Temporary Teacher:
This is for teachers moving to West Virginia from out of the state or nation. For this credential, you'll have completed the requirements to teach in a different jurisdiction but have not yet transferred your credentials to West Virginia.

Permanent Teacher:
After your Initial Professional Teacher license, you will need to renew two five-year licenses before you are considered a Permanent Teacher. Another way to become a Permanent Teacher is to attain a Master's degree in your specialty area and teach that subject for at least five years.

Alternative Teacher:
You can "test-in" to this position if you have passed the appropriate PRAXIS II or CORE exam and have significant life or professional experience in the subject area. For instance, if you have significant tenure working as a mechanic and pass the appropriate PRAXIS II, you might teach high school students to become mechanics.

Specialization Additional Certifications

Preschool Special Needs:
This certification allows you to teach students with a variety of learning difficulties.

Gifted and Talented:
With this credential, you can help stimulate and inspire very bright minds so that they don't become bored or disaffected with education. When these students are engaged and encouraged, there is much they can do.

This specialty focuses on improving how students interact with the written word. Some may need extra help catching up to their grade level.

English as a Second Language:
Students from all cultures and nationalities come to West Virginia in hopes of finding a better life. With this credential, you can help them navigate an English-dominated society. If you love languages and linguistics this is a great choice.

Health Education:
Even very little ones can learn about health and the importance of eating right and exercising.

Visually Impaired:
Blind and visually impaired students need help every day to navigate the world they are growing up in. You can help them to learn braille and everyday life skills that they will use for the rest of their lives.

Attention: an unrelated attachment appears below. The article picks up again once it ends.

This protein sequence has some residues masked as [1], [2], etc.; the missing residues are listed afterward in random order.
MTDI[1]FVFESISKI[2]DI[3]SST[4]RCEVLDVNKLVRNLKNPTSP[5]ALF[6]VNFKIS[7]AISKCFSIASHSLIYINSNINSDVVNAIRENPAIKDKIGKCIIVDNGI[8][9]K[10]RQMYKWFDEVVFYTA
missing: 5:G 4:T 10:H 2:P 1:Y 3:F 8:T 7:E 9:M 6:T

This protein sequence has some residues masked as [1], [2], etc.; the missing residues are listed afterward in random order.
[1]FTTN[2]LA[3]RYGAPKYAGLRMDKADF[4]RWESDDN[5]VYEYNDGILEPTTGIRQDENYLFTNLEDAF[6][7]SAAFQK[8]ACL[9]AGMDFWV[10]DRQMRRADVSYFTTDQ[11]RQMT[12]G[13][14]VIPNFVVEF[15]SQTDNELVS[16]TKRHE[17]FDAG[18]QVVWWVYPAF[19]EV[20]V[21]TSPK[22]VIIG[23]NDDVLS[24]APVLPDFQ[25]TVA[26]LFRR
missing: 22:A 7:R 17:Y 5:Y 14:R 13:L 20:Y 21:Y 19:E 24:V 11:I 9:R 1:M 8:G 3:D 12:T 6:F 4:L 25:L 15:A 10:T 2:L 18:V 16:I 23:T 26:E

Foreign Languages:
Common wisdom is that it's easier to learn languages in our early years. Learning French, Japanese, Spanish, or some other language in preschool will set a precedence for later cognitive growth and development.

School Counselor:
Even very small kids need extra care and attention from mental health professionals. If you can help them overcome a personal or family problem, their later lives will positively reflect your work.

Deaf and Hearing Impaired:
Students who are hearing-impaired might rely on you to teach them American Sign Language. You can also work with them on lip-reading and other skills to help them navigate our aural environment.

This seems to be a growing population. From the severely affected to more functional students, your credential will enable you to work with these kids and help them lead their best lives.

Accredited Early Childhood Educator Teacher Preparation Programs

If education is your passion, then you will need a degree from an accredited college or university. Without proper accreditation or state acknowledgment, the West Virginia State Department of Education is unlikely to grant you teaching credentials. Though most Education departments will provide the training you need to qualify for licensure, it's important to ensure that this is the case prior to enrolling. You want to start your career on-time, so research accreditation.

West Virginia Universities & Colleges with Teaching Programs
  • West Virginia University

    Accreditation By:

    • Higher Learning Commission
    • West Virginia Department of Education
    • NCATE
  • West Virginia State University

    Degrees Offered:

    • School Counseling and Guidance Services; Master’sM
    • Elementary Education and Teaching; Bachelor’sM
    • Reading Teacher Education; Master’sM
    • Special Education and Teaching; Bachelor’s & Master’sM

    Accreditation By:

    • Higher Learning Commission
    • West Virginia Department of Education
    • NCATE
  • West Liberty University

    Degrees Offered:

    • Elementary Education and Teaching; Bachelor’s

    Accreditation By:

    • Higher Learning Commission
    • West Virginia Department of Education
    • NCATE
  • Glenville State College

    Degrees Offered:

    • Elementary Education and Teaching; Bachelor’s
    • Kindergarten/Preschool Education and Teaching; Bachelor’s
    • Special Education and Teaching; Bachelor’s

    Accreditation By:

    • Higher Learning Commission
    • West Virginia Department of Education
    • NCATE

Career Options and Salary Info for Teachers

Blended Preschool Programs:
A specific type of program in WV that requires fewer credentials for their teachers. These programs are part preschool and part daycare program, teaching young preschool children while providing their parents with the freedom to work during the weekday.

Public schools: